In depression the situation is different. The disorder itself impacts on mentalizing and most studies have found that the duration and severity of depression negatively influences mentalizing capacities. Clinical experience and a growing body of research suggest that disturbed mood impairs individuals’ ability to mentalize [20, 21]. When depressed individuals attempt to mentalize, mentalizing is likely to be distorted, with excessive self-preoccupation and ineffective mentalizing modes dominating, for example psychic equivalence in which feeling bad means ‘I am bad’ [22]. Mentalizing is shut down and the individual shows hypomentalizing with poverty of thought, inability to access emotion, and experience of body and mental emptiness. Studies have quite consistently reported impairments in mentalizing, based on a wide variety of tasks, in patients with both unipolar and bipolar disorder [23].


In bipolar disorder mentalizing potentially becomes excessive with over-recruitment of the cognitive processing system leading to hypermentalizing [24]. Beliefs about the self and an understanding of the motives of others are not grounded in reality and become overly complex and intricate. This is a form of pretend mode in which the patient cannot accept difference in self and other representations. Importantly, these changes in mood disorders have been found to predict relapse in major depression and have been demonstrated in euthymic patients, even when basic cognitive dysfunctions associated with depressed mood were controlled for. This finding clearly suggests that mentalizing impairments continue to exist outside depressive episodes and thus may be involved in the onset and recurrence of mood disorders.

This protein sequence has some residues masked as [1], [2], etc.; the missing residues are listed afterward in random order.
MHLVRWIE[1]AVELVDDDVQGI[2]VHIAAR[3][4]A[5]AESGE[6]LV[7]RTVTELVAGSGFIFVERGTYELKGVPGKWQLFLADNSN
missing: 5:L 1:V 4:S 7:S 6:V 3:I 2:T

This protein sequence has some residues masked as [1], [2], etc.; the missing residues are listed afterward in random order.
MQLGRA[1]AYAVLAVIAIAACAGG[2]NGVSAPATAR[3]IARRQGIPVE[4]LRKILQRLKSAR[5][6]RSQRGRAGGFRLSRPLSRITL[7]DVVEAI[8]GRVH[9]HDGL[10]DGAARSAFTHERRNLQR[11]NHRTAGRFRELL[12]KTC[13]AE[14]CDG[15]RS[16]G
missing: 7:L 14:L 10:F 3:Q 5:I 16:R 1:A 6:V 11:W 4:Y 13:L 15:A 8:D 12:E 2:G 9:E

Mentalizing in Psychotic States


In psychotic states there is a reliance on low level mentalizing. Mental states lack differentiation and there is a breakdown between self and other, internal and external experience – self and other boundaries become permeable, thoughts become facts (psychic equivalence), mental images have the quality of reality (psychic equivalence), misunderstandings abound (teleological mode). However, phenomenologically, psychosis is defined not solely by symptoms of hallucinations and delusions, but also by a disturbance in mentalizing of self, which can be expressed in a number of different forms of psychotic subjectivity. Normally a sense of self-agency and capacity for self-regulation, established in the context of embodied engagements with caregivers during infancy, gradually fosters control and regulatory capacity over bodily signals, which is essential in establishing a minimal self [25]. The ubiquity and consistency of bodily cues firmly ground the individual’s basic sense of continuity as an integrated continuous being. Dysfunctions within the sensory and self-monitoring processes necessarily alert the individual to attend to and manage states of vulnerability threatening the basis of self-integrity. Self-integrity is manifestly disturbed in schizophrenia and other disorders such as autistic spectrum disorders or other neurodevelopmental conditions [26].